Bryce Harper delivers walk-off double as Phillies down Dodgers

Philadelphia Phillies' Bryce Harper celebrates after hitting a game-winning two-run double off Dodgers relief pitcher Kenley Jansen.
Philadelphia Phillies’ Bryce Harper celebrates after hitting a game-winning two-run double off Dodgers relief pitcher Kenley Jansen during the ninth inning on Tuesday in Philadelphia.
(Matt Slocum / Associated Press)

Kenley Jansen hobbled across the clubhouse Tuesday night, his gray baseball pants rolled up to reveal his red right ankle, the one that absorbed a 98-mph grounder in the ninth inning of the Dodgers’ 9-8 walk-off loss to the Philadelphia Phillies, and plopped into the chair in front of his locker to express his regret.

“I’m not an excuses guy, but I shouldn’t have kept pitching,” Jansen said. “That’s the one thing I learned. I should’ve come out of the game.”

The lament came far too late, several minutes after Bryce Harper, the fourth hitter after Adam Haseley’s groundball struck Jansen, delivered a line drive that bounced off center fielder A.J. Pollock and to the wall for a game-winning two-run double to erase the Dodgers’ meticulous five-run comeback.

Haseley began the inning with the hard-hit grounder, which ricocheted off Jansen to David Freese at first base. Jansen shook off an inquiry from the dugout, insisting he was fine. For a moment, it was coming up all Dodgers. Jansen wouldn’t record another out.

Andrew Knapp followed with a pinch-hit double and Cesar Hernandez singled before Scott Kingery lifted a fly ball to shallow center field. Pollock, sprinting in, called off second baseman Max Muncy but couldn’t reach the ball before it bounced. Knapp scored, slicing the Dodgers lead to one run and forcing Jansen to display a limp as he backed up the catcher at home. The hindrance was significant enough to coax manager Dave Roberts and a trainer from the dugout to inquire about Jansen’s condition.


“He’s in the game and felt that he could continue to go,” Roberts said. “So once he gives us that assurance that he can’t hurt himself more and feels like he can make pitches, then we wanted to keep him going.”

Left-hander Julio Urias’ long relief role likely will change as the playoffs approach, but the Dodgers might not make a decision until September.

Harper hit Jansen’s next pitch, a 93-mph cutter, to right-center field. Pollock got in front of the ball in time but was unsure how to proceed.

“I was in-between. Do I make a play on it? Do I lay up?” Pollock said. “I just got caught in-between there and the ball scooted off.”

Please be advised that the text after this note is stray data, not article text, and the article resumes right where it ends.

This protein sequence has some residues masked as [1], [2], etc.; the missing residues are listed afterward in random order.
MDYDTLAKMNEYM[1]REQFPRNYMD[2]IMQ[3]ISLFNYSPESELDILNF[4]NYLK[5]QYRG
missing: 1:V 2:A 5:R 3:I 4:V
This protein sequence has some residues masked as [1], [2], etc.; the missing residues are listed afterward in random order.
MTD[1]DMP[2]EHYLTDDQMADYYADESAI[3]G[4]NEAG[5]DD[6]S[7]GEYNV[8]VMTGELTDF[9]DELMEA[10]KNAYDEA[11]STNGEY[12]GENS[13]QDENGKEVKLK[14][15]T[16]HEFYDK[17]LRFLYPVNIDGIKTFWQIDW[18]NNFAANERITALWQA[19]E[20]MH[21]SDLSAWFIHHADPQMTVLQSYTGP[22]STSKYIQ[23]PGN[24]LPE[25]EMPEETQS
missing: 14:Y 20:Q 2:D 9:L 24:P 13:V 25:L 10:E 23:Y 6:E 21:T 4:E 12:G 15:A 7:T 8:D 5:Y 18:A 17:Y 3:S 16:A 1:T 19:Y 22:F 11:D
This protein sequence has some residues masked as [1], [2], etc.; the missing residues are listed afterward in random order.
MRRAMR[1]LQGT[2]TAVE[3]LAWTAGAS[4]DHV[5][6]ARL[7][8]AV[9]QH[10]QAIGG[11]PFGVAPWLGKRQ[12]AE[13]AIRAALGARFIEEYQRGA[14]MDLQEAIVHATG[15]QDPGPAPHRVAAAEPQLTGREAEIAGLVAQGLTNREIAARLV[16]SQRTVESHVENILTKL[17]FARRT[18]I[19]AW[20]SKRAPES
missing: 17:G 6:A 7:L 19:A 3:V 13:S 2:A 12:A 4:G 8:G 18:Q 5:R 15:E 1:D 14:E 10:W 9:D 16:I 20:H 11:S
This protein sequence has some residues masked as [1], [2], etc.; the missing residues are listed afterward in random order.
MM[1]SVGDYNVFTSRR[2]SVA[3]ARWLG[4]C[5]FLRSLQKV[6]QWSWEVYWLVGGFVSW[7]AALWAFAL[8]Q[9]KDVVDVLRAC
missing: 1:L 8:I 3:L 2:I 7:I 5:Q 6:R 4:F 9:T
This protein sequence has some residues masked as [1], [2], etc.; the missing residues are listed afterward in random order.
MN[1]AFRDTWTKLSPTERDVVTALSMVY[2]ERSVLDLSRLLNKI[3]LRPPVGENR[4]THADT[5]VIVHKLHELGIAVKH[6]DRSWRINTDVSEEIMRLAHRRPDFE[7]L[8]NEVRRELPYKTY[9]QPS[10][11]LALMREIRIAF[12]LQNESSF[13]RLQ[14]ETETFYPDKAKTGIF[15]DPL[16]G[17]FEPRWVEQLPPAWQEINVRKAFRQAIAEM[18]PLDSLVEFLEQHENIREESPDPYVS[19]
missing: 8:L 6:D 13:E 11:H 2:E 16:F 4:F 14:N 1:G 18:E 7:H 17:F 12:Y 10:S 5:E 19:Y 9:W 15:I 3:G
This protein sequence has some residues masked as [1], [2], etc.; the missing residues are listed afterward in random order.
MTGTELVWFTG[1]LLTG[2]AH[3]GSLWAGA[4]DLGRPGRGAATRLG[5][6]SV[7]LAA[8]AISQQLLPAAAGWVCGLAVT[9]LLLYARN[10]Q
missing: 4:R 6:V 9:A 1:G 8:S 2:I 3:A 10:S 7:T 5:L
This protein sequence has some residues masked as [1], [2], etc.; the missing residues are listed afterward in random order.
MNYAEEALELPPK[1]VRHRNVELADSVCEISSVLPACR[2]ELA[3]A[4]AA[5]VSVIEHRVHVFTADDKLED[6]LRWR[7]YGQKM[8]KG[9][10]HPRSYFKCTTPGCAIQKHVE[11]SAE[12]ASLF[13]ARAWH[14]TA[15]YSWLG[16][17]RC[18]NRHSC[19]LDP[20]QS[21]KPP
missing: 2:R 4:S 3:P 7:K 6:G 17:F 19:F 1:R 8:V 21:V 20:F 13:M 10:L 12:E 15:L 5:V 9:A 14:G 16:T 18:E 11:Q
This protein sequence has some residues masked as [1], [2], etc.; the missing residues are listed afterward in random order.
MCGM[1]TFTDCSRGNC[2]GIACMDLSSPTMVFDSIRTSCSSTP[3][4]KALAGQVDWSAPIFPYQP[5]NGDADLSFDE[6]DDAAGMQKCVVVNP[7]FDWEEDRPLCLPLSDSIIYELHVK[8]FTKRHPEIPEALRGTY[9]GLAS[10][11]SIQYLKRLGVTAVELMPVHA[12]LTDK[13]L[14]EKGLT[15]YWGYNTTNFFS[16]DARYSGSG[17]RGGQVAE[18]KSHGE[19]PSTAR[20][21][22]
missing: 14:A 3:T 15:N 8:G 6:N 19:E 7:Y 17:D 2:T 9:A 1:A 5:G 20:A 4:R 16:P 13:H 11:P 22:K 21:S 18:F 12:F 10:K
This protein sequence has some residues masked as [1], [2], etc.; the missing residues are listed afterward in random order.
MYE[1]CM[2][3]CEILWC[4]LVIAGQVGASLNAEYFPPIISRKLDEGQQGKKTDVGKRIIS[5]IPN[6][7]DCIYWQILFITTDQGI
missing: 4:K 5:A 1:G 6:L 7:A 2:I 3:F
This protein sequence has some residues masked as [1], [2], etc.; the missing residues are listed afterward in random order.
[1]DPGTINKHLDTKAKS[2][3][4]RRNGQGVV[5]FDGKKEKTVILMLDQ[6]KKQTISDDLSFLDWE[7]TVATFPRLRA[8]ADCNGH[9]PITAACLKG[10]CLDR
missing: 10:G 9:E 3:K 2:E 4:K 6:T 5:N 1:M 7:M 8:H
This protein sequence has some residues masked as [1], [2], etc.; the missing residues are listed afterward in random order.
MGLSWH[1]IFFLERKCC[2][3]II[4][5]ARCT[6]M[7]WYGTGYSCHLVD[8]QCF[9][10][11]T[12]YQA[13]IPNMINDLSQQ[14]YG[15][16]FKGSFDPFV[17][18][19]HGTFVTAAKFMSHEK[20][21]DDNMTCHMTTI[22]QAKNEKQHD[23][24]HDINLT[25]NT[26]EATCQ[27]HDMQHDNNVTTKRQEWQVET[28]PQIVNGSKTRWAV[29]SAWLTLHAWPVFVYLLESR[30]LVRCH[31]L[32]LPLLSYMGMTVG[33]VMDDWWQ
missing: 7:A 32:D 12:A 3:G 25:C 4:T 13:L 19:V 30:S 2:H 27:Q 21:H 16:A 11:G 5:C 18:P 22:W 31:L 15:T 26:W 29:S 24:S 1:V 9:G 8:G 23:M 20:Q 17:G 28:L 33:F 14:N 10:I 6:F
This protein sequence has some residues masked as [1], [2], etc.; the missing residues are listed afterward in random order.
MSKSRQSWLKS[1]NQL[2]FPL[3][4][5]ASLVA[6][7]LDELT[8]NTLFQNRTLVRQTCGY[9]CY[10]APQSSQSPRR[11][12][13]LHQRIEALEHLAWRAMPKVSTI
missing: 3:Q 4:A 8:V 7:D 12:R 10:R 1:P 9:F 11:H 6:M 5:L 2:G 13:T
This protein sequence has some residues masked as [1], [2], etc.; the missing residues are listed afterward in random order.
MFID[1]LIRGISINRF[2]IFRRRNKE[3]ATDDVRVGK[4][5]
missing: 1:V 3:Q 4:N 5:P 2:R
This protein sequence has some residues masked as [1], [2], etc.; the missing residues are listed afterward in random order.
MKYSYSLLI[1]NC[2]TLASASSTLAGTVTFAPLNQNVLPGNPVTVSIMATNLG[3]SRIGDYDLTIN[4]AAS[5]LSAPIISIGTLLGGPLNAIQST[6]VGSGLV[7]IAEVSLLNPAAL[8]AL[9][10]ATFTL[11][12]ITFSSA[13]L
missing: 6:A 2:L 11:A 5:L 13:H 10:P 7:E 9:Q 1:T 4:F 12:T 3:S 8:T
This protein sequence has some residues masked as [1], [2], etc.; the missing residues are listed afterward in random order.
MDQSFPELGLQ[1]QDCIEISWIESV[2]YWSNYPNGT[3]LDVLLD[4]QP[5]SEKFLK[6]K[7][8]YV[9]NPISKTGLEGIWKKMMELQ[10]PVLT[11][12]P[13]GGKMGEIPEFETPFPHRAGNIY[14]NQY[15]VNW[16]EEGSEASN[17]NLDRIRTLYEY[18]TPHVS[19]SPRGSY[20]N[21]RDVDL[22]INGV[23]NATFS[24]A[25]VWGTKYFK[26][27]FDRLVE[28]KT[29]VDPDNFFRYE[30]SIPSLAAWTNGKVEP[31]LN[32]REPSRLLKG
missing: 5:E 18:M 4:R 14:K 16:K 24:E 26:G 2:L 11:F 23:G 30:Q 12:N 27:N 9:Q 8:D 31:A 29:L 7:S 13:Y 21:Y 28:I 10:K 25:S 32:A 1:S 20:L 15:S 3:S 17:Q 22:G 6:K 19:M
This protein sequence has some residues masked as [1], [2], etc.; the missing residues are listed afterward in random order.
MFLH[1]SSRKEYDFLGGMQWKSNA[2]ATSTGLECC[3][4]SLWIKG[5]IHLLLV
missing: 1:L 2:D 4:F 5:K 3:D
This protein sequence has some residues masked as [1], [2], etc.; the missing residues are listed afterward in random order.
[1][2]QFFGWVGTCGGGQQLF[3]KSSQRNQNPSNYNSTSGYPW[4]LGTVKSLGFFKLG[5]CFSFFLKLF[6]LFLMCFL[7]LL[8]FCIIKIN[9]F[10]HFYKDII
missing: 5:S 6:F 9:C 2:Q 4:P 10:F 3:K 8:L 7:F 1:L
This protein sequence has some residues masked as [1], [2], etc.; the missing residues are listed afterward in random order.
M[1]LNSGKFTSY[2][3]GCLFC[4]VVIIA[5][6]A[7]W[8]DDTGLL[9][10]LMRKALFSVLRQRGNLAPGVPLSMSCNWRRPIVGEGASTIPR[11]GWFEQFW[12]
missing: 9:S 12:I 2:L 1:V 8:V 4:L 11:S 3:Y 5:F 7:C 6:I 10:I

Just before the ninth inning was about to begin, rain fell on Citizens Bank Park. After a 22-minute delay, Muncy faced closer Hector Neris with the Dodgers trailing 6-5.

Muncy worked a six-pitch walk. Pollock followed with a broken-bat flare to left field for a single. Two pitches later, Matt Beaty hit a pinch-hit, three-run home run to to put the Dodgers ahead 8-6.

It would’ve been a fitting end to a game in which home runs were the only means of production until the conclusion. The clubs combined for eight. The first six hits by position players were home runs — pitcher Vince Velasquez had a single in the Phillies’ five-run second inning for their only hit that didn’t land beyond the fence. The Dodgers mustered two hits, both singles, that stayed in the park.

The Dodgers’ five home runs had erased Walker Buehler’s early troubles. For four innings, the right-hander performed like the pitcher from the previous six weeks, the overwhelming ace-level performer who propelled himself to his first All-Star Game after a slow start. But those four innings came after the first two innings and he gave up three home runs before he could secure six outs.

Kingery supplied the first home run, in the first inning. Brad Miller hit an 0-and-2 curveball for a two-run shot in the second inning. Harper rounded out the trio with a 458-foot blast just left of center field for a three-run home run later in the inning.

Buehler, making his first start since July 3, had never given up three home runs in a game in the majors. He settled in and held the Phillies scoreless over his final four innings. He struck out seven, walked three and threw 101 pitches before leaving.

Howdy, my name is Houston Mitchell and it was so hot Monday that I saw two trees fighting over a dog.

The Dodgers’ response to Philadelphia’s early home run barrage was a larger home run barrage.

Muncy deposited a ball on the second deck in the second inning for his 25th home run. In the fifth inning, Cody Bellinger hit a rocket just over the wall in right field for his league-leading 34th home run. Two batters later, Pollock slugged a solo home run, giving him a home run in three straight games for the first time in his career. Joc Pederson continued the surge with a leadoff blast in the fifth inning to trim the Dodgers’ deficit to one run.

It remained one until Beaty’s hack gave the Dodgers their first lead. Three pitches later, Neris threw a 2-0 fastball that hit Freese in the upper back and prompted the reliever’s ejection. Manager Gabe Kapler was also tossed. The Phillies were flustered. A night after dispensing a 14-run rout of them, the Dodgers were poised to win another game another way.

But Jansen could not shut the door. Later, he said Haseley’s grounder had numbed his ankle instantly. His velocity did not dip — it actually rose from 89 mph to 93 over the outing — but he said he couldn’t push off the mound. He stayed in the game anyway.

“I’m not a quitter, man,” Jansen said. “Even if it hurts, I’m still going to go out there and compete. But I should be a little more smart out there myself and be honest with myself and come out of the game. So, I just put the blame on myself.”